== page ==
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Foundations of Collective Action in Asia: Theory and Practice of Regional Cooperation

dc.contributor.authorAmitav Acharya
dc.date.accessioned2015-01-24T13:12:08Z
dc.date.available2015-01-24T13:12:08Z
dc.date.issued2012-02-14
dc.identifier.urihttp://hdl.handle.net/11540/1109
dc.description.abstract"This paper argues that the collective action in Asia by its regional organizations has historically suffered from a “capability–legitimacy gap”: a disjuncture between the capability (in terms of material resources) of major Asian powers to lead regional cooperation on the one hand and their political legitimacy and will as regional leaders on the other. Successful collective action requires leadership with both capability (as suggested by rationalist theories) and legitimacy (as suggested by constructivist approaches). A central point of the paper is that the putative or aspiring leaders of Asian regionalism throughout the post-war period never had both. Actors who were materially capable of providing leadership and direction (the United States [US]1 and Japan) have lacked the necessary legitimacy, while those who have possessed legitimacy (India and the People’s Republic of China [PRC])2 in the 1940s and 1950s, the Association of Southeast Asian Nations (ASEAN) since 1967, and Indonesia in the context of Asia as a whole) have lacked the necessary resources. The result has been that while the ASEAN-led Asian institutions have made a significant normative contribution to regional order, they have not proved to be effective instruments of regional problem solving. But the capability-legitimacy gap has both costs and benefits. While Asian regional institutions remain weakly institutionalized and attract criticism as “talk-shops,” they have helped to ensure that Asia does not degenerate into a hegemonic order or a concert of power. It remains to be seen whether regionalism in an era of a rising PRC and India could bridge this gap. It is theoretically possible that the PRC and India could develop and possess both the resources and political will and standing to provide collective goods and lead Asian regionalism, but their mutual rivalry might prevent this."
dc.languageEnglish
dc.publisherAsian Development Bank Institute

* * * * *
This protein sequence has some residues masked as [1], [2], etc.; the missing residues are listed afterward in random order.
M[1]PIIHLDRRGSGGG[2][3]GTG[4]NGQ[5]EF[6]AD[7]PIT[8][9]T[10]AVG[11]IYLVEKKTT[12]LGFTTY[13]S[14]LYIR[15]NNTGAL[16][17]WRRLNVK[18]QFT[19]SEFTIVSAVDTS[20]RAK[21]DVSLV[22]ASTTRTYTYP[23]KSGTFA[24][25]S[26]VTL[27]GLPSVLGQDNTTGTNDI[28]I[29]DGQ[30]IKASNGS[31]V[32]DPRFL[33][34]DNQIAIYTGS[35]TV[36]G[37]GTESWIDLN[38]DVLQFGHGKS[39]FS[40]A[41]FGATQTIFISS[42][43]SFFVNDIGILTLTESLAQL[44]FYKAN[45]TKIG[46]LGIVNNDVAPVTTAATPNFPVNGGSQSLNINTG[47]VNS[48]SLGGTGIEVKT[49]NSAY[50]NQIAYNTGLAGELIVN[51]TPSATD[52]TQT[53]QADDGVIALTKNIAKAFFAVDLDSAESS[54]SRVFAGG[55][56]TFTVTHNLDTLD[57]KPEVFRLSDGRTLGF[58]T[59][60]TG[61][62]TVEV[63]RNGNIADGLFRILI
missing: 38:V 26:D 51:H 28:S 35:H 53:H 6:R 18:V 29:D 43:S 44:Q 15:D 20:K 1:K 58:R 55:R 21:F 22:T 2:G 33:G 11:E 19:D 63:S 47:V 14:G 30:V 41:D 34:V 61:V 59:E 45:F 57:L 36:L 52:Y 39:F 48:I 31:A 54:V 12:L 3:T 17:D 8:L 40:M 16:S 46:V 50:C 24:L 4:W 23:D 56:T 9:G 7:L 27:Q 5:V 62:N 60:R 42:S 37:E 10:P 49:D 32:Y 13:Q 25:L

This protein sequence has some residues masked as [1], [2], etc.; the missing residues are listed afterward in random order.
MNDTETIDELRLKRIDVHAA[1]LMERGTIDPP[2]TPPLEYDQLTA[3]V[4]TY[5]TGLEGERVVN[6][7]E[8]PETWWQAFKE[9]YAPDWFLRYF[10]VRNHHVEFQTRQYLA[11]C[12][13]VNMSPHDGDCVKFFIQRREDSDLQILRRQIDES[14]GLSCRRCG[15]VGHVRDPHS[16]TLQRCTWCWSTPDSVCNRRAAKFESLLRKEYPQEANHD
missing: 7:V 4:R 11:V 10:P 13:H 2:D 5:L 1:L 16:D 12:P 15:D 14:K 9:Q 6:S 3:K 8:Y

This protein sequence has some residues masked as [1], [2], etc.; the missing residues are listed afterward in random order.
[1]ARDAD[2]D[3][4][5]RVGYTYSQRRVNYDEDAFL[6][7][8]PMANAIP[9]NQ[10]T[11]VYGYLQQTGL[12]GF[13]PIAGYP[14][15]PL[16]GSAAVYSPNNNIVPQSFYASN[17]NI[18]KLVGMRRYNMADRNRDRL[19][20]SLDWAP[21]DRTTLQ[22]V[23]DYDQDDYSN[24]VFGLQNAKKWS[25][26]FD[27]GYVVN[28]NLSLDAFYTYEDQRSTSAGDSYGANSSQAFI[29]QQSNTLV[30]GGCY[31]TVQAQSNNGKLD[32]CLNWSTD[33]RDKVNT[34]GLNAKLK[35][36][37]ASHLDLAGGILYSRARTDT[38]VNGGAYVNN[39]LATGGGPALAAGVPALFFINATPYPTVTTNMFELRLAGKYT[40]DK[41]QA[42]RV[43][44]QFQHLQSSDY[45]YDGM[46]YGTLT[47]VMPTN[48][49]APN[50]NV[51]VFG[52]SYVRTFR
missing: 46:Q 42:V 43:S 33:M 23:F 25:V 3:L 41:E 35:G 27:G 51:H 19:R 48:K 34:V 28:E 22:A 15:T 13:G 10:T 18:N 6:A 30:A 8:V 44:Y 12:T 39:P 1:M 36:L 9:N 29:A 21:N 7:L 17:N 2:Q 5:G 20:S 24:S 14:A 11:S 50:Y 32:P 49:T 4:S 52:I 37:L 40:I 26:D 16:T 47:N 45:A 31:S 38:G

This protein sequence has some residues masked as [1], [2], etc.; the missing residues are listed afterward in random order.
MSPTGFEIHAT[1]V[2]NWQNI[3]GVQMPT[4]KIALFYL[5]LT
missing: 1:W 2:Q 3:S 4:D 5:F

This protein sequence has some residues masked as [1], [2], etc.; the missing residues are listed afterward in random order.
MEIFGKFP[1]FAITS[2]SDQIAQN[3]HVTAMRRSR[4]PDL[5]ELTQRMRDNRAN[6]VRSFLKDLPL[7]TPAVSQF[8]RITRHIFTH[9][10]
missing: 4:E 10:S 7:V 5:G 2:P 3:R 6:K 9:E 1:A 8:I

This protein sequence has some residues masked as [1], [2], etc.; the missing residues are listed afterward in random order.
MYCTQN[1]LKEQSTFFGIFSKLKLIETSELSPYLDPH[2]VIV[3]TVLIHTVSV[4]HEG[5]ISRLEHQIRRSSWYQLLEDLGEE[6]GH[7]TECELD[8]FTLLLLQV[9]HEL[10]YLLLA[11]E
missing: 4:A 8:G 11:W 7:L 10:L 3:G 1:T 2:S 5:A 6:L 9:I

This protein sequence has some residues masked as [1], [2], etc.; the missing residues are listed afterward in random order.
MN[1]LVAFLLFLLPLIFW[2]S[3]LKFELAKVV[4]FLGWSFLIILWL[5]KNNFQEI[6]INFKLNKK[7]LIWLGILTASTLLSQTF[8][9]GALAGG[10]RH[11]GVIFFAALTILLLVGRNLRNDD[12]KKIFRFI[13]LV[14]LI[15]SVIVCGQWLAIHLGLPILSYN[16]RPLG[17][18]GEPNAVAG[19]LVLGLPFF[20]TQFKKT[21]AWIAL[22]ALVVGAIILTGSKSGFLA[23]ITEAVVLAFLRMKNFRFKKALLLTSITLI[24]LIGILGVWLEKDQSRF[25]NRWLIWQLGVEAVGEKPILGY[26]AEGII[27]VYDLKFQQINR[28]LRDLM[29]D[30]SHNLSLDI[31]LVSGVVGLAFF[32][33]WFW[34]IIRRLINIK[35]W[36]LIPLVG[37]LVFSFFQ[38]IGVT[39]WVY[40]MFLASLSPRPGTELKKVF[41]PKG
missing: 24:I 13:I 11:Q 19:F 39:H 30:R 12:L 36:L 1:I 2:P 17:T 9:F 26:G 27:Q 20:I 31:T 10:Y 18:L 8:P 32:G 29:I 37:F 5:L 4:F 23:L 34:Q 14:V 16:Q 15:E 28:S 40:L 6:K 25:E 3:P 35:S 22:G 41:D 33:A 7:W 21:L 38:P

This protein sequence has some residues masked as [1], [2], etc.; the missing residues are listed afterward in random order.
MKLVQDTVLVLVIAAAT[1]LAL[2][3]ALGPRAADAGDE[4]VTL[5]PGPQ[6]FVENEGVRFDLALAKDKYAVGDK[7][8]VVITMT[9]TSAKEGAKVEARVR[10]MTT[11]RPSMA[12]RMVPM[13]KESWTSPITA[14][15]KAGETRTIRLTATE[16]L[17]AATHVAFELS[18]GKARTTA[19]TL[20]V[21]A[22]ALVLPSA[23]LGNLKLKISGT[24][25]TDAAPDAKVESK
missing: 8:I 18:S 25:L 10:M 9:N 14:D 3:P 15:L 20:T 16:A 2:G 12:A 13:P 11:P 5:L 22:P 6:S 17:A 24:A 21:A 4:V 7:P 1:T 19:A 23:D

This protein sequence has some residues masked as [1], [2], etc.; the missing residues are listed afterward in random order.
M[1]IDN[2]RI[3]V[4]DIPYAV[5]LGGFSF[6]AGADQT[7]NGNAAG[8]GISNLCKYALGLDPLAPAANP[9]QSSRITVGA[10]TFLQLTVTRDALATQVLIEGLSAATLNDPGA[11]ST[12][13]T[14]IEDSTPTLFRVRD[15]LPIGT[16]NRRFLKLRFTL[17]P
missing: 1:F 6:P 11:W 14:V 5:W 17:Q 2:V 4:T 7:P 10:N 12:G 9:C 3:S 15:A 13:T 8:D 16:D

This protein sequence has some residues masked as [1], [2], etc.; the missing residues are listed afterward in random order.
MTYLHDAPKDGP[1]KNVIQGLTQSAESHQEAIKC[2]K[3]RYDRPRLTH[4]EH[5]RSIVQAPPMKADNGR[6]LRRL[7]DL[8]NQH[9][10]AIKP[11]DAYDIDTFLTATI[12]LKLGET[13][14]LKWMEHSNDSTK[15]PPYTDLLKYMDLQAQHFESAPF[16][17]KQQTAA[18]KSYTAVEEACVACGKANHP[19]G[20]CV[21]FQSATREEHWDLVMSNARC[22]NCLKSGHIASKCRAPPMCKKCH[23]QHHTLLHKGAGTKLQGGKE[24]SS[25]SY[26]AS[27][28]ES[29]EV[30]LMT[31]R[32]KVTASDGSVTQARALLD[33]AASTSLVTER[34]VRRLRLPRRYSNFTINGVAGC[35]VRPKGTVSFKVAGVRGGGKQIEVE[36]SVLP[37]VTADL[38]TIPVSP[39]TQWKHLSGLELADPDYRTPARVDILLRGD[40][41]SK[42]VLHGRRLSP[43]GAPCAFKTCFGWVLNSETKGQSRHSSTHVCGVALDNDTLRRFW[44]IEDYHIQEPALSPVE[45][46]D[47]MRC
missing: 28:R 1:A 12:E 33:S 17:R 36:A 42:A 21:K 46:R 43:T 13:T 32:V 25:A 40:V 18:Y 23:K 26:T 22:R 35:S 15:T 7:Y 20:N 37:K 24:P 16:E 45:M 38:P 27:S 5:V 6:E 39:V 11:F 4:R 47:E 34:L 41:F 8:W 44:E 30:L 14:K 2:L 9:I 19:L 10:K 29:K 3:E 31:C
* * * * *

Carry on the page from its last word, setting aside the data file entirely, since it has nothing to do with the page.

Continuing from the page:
dc.rightsCC BY-NC-ND 3.0 IGO
dc.rights.urihttp://creativecommons.org/licenses/by-nc-nd/3.0/igo/
dc.titleFoundations of Collective Action in Asia: Theory and Practice of Regional Cooperation
dc.typeWorking Papers
dc.subject.expertAsian Development Bank
dc.subject.expertDevelopment
dc.subject.expertRural Development
dc.subject.expertPublic Sector
dc.subject.expertPublic Sector Management
dc.subject.expertDevelopment Cooperation
dc.subject.expertDevelopment Goals
dc.subject.expertOrganization For Economic Cooperation & Development
dc.subject.expertPublic Sector Projects
dc.subject.adbPorts
dc.subject.adbEducation
dc.subject.adbPorts
dc.subject.adbEducation
dc.subject.adbRural planning
dc.subject.adbRegional development bank
dc.subject.adbProject finance
dc.subject.adbStrategic planning
dc.subject.adbInfrastructure projects
dc.subject.adbGovernment programs
dc.subject.adbPublic finance
dc.subject.adbPublic enterprises
dc.subject.naturalInfrastructure
dc.subject.naturalPartnership
dc.subject.naturalPower
dc.subject.naturalCommunication in rural development
dc.subject.naturalRural enterprise zones
dc.subject.naturalCommunication in community development
dc.subject.naturalSocial participation
dc.subject.naturalDevelopment banks
dc.subject.naturalCommunity banks
dc.subject.naturalPartnership
dc.subject.naturalJoint venture
dc.subject.naturalEconomic development
dc.subject.naturalPublic works
dc.subject.naturalAdministrative agencies
dc.title.seriesADBI Working Paper Series
dc.title.volumeNo. 344
dc.contributor.imprintAsian Development Bank Institute
oar.themeDevelopment
oar.themePublic Sector
oar.adminregionAsia and the Pacific Region
oar.countryBangladesh
oar.countryBhutan
oar.countryIndia
oar.countryMaldives
oar.countryNepal
oar.countrySri Lanka
oar.countryBrunei Darussalam
oar.countryCambodia
oar.countryIndonesia
oar.countryLao People's Democratic Republic
oar.countryMalaysia
oar.countryMyanmar
oar.countryPhilippines
oar.countrySingapore
oar.countryThailand
oar.countryViet Nam
oar.countryCook Islands
oar.countryFiji
oar.countryKiribati
oar.countryMarshall Islands
oar.countryMicronesia, Federated States of
oar.countryNauru
oar.countryPalau
oar.countryPapua New Guinea
oar.countrySamoa
oar.countrySolomon Islands
oar.countryTimor-Leste
oar.countryTonga
oar.countryTuvalu
oar.countryVanuatu
oar.countryAfghanistan
oar.countryArmenia
oar.countryAzerbaijan
oar.countryGeorgia
oar.countryKazakhstan
oar.countryKyrgyz Republic
oar.countryPakistan
oar.countryTajikistan
oar.countryTurkmenistan
oar.countryUzbekistan
oar.countryChina, People’s Republic of
oar.countryHong Kong, China
oar.countryChina, People’s Republic of
oar.countryRepublic of Korea
oar.countryMongolia
oar.countryTaipei,China
oar.dep.sourceADBI
oar.identifierOAR-002336
oar.authorAcharya, Amitav
oar.importtrue
oar.googlescholar.linkpresenttrue


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  • ADBI Working Papers
    The Asian Development Bank Institute (ADBI) Working Paper series is a continuation of the formerly named Discussion Paper series which began in January 2003. The numbering of the papers continued without interruption or change. ADBI was established in 1997 in Tokyo, Japan, to help build capacity, skills, and knowledge related to poverty reduction and other areas that support long-term growth and competitiveness in developing economies in Asia and the Pacific.

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